RLR: Aside from music, do you have any other pastimes? What would you want people to know about you aside from your musical endeavors?

MC: This is actually a good segue into our interests outside of music...I’m way into horror movies, I silk screen, go fishing about as much as I can, and make muppet style puppets..haha yes I do ..Rumor has it they might be making an appearance at our Halloween show.  Amber collects bugs and paints, Jeff plays competitive volleyball, and Jordan draws strange cartoons and writes short stories - he and I often give each other pieces we've written to read. Soo we are equally as eclectic in out extra curricular band activities... 

(Chieffo with one of his "muppet-like" creations)
photo courtesy of Eye Design

RLR: So what is making music important to you? Anything you look to do more of in the future?

MC: Well Man Alive! has taken a number of different shapes and seen a number of different people before settling in with the current line up. In the early stages it was more of a country rock band- electric guitar, bass, piano, drums with none of the current people in the band. I started writing songs and playing them at parties in the kitchen and then my friends started to play along and those were the instruments my friends played haha. I actually really liked the sound of that first line up but it wasn't Man Alive! I don't know how else to say it and believe me it was hard to explain that to my friends after we played a bunch of shows and the band was gaining momentum and I decided to completely dismantle the band and start from scratch. But there has always been a particular aesthetic I’ve been chasing with Man Alive! and its really hard to pinpoint. I'd say the aesthetic is more closely tied with my goals as a song writer. I wanted to tell stories..stories of my friends of my family of my own life. Life itself is inspiration. We all carry around these beautiful stories sometimes heartbreaking sometimes uplifting sometimes absurd or strange and I wanna tell them. I put myself in other people shoes alot I find the angle of the story that I find most interesting (this is where my own particular sense of aesthetic comes in) and I write from that point of view - Even when the story is my own. Couple the angle of these stories with melody and you have chance to evoke emotions in every shade you can imagine.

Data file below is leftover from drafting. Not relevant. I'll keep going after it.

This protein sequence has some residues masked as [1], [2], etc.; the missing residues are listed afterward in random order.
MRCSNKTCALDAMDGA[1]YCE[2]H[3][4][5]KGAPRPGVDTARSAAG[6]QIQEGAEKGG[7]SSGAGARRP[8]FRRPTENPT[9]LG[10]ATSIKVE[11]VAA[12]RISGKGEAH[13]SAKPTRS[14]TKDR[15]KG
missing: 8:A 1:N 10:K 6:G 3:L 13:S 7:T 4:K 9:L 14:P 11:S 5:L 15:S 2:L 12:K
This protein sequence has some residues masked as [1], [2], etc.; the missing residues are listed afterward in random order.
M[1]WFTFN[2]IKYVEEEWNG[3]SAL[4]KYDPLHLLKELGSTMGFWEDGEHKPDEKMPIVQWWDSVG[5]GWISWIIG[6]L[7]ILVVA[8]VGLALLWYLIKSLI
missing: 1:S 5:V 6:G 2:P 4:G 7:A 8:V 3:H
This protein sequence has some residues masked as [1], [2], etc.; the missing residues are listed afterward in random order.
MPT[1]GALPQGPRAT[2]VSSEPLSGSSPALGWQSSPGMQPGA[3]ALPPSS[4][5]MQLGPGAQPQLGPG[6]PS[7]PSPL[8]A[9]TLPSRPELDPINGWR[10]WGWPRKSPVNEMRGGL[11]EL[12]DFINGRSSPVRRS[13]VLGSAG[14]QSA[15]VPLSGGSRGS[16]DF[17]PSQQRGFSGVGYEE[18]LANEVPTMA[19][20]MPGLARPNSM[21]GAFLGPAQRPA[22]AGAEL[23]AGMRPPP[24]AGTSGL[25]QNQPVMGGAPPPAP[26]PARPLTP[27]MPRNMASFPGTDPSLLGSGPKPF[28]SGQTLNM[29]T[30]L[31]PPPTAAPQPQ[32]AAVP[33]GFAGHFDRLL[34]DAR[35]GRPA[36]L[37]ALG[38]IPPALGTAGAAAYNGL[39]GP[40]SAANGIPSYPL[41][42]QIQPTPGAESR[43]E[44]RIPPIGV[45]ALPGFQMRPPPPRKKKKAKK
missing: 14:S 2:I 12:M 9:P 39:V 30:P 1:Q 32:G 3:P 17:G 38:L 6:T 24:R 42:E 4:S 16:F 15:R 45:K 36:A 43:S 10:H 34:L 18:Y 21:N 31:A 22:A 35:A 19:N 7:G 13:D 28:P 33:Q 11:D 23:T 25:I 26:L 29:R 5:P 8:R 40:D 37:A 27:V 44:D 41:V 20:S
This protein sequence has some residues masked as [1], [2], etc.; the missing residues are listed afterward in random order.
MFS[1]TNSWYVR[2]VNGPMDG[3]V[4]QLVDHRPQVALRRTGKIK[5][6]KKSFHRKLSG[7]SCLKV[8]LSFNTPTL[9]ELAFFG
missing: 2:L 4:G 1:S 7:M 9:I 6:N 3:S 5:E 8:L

But just as every writer has a unique "voice" song writers do too.. and this "voice" is most sincere when it comes naturally -when you cant help things from coming out the way they do. My musical tastes do vary- I've always been into playing rock and roll, high energy music. But when I go to tell these stories with a guitar in my hand they just seem to come out "country." It didnt begin as an intentional move to play in this genre its the just the "voice" I found myself writing in. So when the first line up of the band starting taking me away from that "voice" I found myself writing to the sound of the band and not telling the stories the way I wanted to soooo I stopped and went back to where I started - playing by myself. ...But Ive never been one to be content for too long..always pushing the
envelope it wasn't long before I started playing with Jeff and then Jordan..Then we went through a couple mandolin players (Chieffo pictured left with former band mate, Brian Carroll and below Shattuck with Logan Chieffo - Matt's brother) and a drummer before I saw Amber playing with an old time string band at a barn in western Mass and recruited her and then this line up has been together ever since. 

We've written sooo many songs over the years and its fun as we get new players to watch the songs change and take new shapes it keeps things interesting. Its not easy for us to classify our sound. Im not pleased with the general label of americana and I personally feels its being abused- rock and roll with a tele and cowboy boots is all you need for that genre at times...but we're not singularly folk, country, or bluegrass either. A lot of people hear the accordion and hear a zydeco influence but thats not intentional either outside of the my dreams to add new orleans style horn sections and a drummer playing a trash drumset and a washboard haha..which we kinda tried already...